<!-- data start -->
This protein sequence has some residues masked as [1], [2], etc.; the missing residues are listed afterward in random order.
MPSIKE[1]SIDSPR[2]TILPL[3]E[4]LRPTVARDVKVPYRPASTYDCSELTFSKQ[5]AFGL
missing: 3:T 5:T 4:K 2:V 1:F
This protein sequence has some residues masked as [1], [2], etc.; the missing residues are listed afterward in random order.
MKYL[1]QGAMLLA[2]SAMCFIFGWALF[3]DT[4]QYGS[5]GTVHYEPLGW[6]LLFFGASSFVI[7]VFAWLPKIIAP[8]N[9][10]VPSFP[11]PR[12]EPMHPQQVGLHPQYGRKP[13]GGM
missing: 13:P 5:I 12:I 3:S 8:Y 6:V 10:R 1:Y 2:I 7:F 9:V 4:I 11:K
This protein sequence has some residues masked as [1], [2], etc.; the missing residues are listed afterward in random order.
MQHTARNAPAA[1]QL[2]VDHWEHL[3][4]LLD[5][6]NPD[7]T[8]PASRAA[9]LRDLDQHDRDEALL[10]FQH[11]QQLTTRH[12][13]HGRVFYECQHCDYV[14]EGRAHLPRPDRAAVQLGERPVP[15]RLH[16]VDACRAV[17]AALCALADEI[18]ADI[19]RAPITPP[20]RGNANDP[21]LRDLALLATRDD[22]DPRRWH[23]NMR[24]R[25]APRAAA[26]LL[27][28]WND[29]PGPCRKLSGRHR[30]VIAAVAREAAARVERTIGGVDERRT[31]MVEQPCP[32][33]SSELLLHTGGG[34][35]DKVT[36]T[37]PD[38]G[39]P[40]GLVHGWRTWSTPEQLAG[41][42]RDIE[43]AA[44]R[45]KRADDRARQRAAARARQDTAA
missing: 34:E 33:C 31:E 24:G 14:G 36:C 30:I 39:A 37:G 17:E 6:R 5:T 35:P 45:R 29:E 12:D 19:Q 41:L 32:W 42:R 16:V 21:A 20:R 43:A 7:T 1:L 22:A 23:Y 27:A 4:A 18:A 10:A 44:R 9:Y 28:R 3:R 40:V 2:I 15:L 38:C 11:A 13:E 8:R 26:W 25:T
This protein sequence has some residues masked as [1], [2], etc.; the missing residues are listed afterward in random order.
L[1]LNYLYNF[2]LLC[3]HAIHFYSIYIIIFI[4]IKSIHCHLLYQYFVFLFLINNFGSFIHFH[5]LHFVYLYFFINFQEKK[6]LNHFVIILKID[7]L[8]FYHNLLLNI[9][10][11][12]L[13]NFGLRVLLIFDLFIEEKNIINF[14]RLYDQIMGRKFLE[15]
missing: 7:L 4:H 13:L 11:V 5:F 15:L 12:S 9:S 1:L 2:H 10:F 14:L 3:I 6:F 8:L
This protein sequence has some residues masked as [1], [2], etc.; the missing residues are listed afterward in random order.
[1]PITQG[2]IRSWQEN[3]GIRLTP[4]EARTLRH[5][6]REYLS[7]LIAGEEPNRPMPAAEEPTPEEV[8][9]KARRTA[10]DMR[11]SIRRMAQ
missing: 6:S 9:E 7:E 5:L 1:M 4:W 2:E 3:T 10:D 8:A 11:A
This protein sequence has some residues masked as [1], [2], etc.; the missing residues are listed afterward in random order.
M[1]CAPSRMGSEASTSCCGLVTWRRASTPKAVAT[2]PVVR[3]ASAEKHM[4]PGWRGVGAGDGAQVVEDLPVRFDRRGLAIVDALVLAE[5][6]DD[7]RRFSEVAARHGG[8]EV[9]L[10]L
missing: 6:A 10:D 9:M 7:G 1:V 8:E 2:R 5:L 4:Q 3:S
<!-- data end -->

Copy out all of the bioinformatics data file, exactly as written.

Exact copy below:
This protein sequence has some residues masked as [1], [2], etc.; the missing residues are listed afterward in random order.
MPSIKE[1]SIDSPR[2]TILPL[3]E[4]LRPTVARDVKVPYRPASTYDCSELTFSKQ[5]AFGL
missing: 3:T 5:T 4:K 2:V 1:F
This protein sequence has some residues masked as [1], [2], etc.; the missing residues are listed afterward in random order.
MKYL[1]QGAMLLA[2]SAMCFIFGWALF[3]DT[4]QYGS[5]GTVHYEPLGW[6]LLFFGASSFVI[7]VFAWLPKIIAP[8]N[9][10]VPSFP[11]PR[12]EPMHPQQVGLHPQYGRKP[13]GGM
missing: 13:P 5:I 12:I 3:S 8:Y 6:V 10:R 1:Y 2:I 7:F 9:V 4:I 11:K
This protein sequence has some residues masked as [1], [2], etc.; the missing residues are listed afterward in random order.
MQHTARNAPAA[1]QL[2]VDHWEHL[3][4]LLD[5][6]NPD[7]T[8]PASRAA[9]LRDLDQHDRDEALL[10]FQH[11]QQLTTRH[12][13]HGRVFYECQHCDYV[14]EGRAHLPRPDRAAVQLGERPVP[15]RLH[16]VDACRAV[17]AALCALADEI[18]ADI[19]RAPITPP[20]RGNANDP[21]LRDLALLATRDD[22]DPRRWH[23]NMR[24]R[25]APRAAA[26]LL[27][28]WND[29]PGPCRKLSGRHR[30]VIAAVAREAAARVERTIGGVDERRT[31]MVEQPCP[32][33]SSELLLHTGGG[34][35]DKVT[36]T[37]PD[38]G[39]P[40]GLVHGWRTWSTPEQLAG[41][42]RDIE[43]AA[44]R[45]KRADDRARQRAAARARQDTAA
missing: 34:E 33:C 31:E 24:G 14:G 36:C 30:I 39:A 37:G 17:E 6:R 5:T 35:P 45:R 29:E 12:D 19:Q 41:L 32:W 42:R 16:V 21:A 20:R 43:A 7:T 1:L 22:A 23:Y 27:A 4:A 18:A 10:A 44:R 9:Y 28:R 3:R 40:V 2:I 15:L 38:C 11:A 13:E 8:R 26:W 25:T
This protein sequence has some residues masked as [1], [2], etc.; the missing residues are listed afterward in random order.
L[1]LNYLYNF[2]LLC[3]HAIHFYSIYIIIFI[4]IKSIHCHLLYQYFVFLFLINNFGSFIHFH[5]LHFVYLYFFINFQEKK[6]LNHFVIILKID[7]L[8]FYHNLLLNI[9][10][11][12]L[13]NFGLRVLLIFDLFIEEKNIINF[14]RLYDQIMGRKFLE[15]
missing: 7:L 4:H 13:L 11:V 5:F 15:L 12:S 9:S 1:L 2:H 10:F 14:L 3:I 6:F 8:L
This protein sequence has some residues masked as [1], [2], etc.; the missing residues are listed afterward in random order.
[1]PITQG[2]IRSWQEN[3]GIRLTP[4]EARTLRH[5][6]REYLS[7]LIAGEEPNRPMPAAEEPTPEEV[8][9]KARRTA[10]DMR[11]SIRRMAQ
missing: 6:S 9:E 7:E 5:L 1:M 4:W 2:E 3:T 10:D 8:A 11:A
This protein sequence has some residues masked as [1], [2], etc.; the missing residues are listed afterward in random order.
M[1]CAPSRMGSEASTSCCGLVTWRRASTPKAVAT[2]PVVR[3]ASAEKHM[4]PGWRGVGAGDGAQVVEDLPVRFDRRGLAIVDALVLAE[5][6]DD[7]RRFSEVAARHGG[8]EV[9]L[10]L
missing: 6:A 10:D 9:M 7:G 1:V 8:E 2:R 5:L 4:Q 3:S